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Investing in Human Capital:
Kurashiki Ministerial Declaration
G7 Kurashiki Labour and Employment Ministers' Meeting
Okayama, Japan, April 23, 2023
We, the Ministers of Labour and Employment of G7 members met in Kurashiki, Japan on 22-23 April 2023, together with the Director-General of the ILO, the Deputy Secretary-General of the OECD, and representatives of the social partners and engagement groups.
We reiterate in the strongest terms our condemnation of Russia's unprovoked and unjustified war of aggression against Ukraine, which is a clear violation of international law including the UN Charter. This aggression has caused untold harm to the people of Ukraine as well as rising food and energy prices that threaten millions with an increased risk of poverty, and has had significant social, economic, and labour market impacts in Ukraine and beyond.
In addition to the impact the war in Ukraine has on economic and social development worldwide, we recognized that structural changes such as demographic changes, digital transformation and green transformation, which we referred to as the 3D under the German Presidency, underscore the importance of supporting and investing in human capital and promoting decent work. While digital transformation and green transformation contribute to job creation, sustainability, and economic growth, they may also increase inequalities, job and income insecurity, poorer working conditions, and lead to inadequate coverage of social protection, especially for the most vulnerable. We need to support workers and businesses to adapt to the changes, promote innovation and ensure a just transition at every level. In addition, the crises such as the COVID-19 pandemic, climate change, and inflation, coupled with structural changes, have created uncertain futures for workers and their families and eroded real wages. We acknowledge that supporting and investing in human capital is necessary to enable individuals to have career aspirations and plan for the future in this uncertain time.
To respond to these challenges, a wide range of investments in human capital is important, including skill development and the development of an inclusive labour market to promote quality jobs, enable decent work, including along global supply chains, and leave no one behind. These investments will contribute to realizing a virtuous cycle of workers' well-being and social and economic vitality, which will lead to economic and wage growth in line with productivity, contributing in turn to further investment in human capital. We consider reskilling to support workers to adapt to those changes is an investment in human capital, and should not be seen as a cost.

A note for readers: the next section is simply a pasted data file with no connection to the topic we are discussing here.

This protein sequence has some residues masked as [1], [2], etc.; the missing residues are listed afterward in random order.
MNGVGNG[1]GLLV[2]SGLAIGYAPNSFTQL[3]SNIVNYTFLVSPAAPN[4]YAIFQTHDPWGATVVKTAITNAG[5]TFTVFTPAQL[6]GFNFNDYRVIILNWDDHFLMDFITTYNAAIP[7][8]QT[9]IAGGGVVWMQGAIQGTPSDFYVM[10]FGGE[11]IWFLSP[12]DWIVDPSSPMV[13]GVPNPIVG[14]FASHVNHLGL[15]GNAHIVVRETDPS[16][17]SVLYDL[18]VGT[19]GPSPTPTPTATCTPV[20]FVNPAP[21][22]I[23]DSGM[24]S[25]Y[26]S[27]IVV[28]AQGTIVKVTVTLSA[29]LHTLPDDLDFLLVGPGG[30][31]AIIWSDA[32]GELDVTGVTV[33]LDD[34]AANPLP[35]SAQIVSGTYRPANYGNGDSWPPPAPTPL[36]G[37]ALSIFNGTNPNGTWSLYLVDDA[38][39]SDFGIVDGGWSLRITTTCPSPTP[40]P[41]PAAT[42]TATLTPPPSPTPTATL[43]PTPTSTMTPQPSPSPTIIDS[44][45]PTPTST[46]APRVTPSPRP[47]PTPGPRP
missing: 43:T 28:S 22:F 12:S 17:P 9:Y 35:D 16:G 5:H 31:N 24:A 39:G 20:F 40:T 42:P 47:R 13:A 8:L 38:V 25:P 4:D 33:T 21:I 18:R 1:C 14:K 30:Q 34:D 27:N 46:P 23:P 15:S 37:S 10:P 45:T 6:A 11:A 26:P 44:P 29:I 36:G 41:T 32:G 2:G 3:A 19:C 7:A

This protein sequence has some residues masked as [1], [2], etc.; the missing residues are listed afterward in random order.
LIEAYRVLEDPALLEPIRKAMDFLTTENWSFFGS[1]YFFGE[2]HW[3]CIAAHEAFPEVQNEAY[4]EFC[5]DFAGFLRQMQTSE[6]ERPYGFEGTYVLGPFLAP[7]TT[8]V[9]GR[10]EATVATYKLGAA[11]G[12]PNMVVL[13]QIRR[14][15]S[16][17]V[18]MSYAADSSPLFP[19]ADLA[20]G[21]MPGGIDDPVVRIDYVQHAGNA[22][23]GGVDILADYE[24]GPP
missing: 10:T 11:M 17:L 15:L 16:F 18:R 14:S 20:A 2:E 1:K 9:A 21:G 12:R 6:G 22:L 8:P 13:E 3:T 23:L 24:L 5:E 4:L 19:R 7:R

Our mission is, by focusing on investing in human capital and decent work, to make the aspiration and skills of individuals the driving force of economic resilience, vitality, and innovation, and at the same time, encourage a society where individuals can have fulfilling work and lives. To this end, we adopt the G7 Action Plan for Promoting Career Development and Greater Resilience to Structural Changes.
We thank the international organizations, in particular the OECD and the ILO, for their important support, reports, and background studies. Our meeting follows the agreement under the German Presidency in 2022 to establish a standing Employment Working Group (EWG) within the G7.
As our countries recover from the pandemic but remain largely affected by the uncertainty of the global economic situation, we carefully listened to the voice of workers and employers and strengthened our commitment to investing in human capital, recognizing it is key to powerfully responding to the challenges of the post-COVID labour market, technological innovation, and climate and demographic change. Capitalizing on this momentum, we resolve to continuing to work together with the social partners to establish a resilient social infrastructure that can respond to a variety of challenges, enhancing social and economic sustainability and resilience, so that everyone can benefit from growth.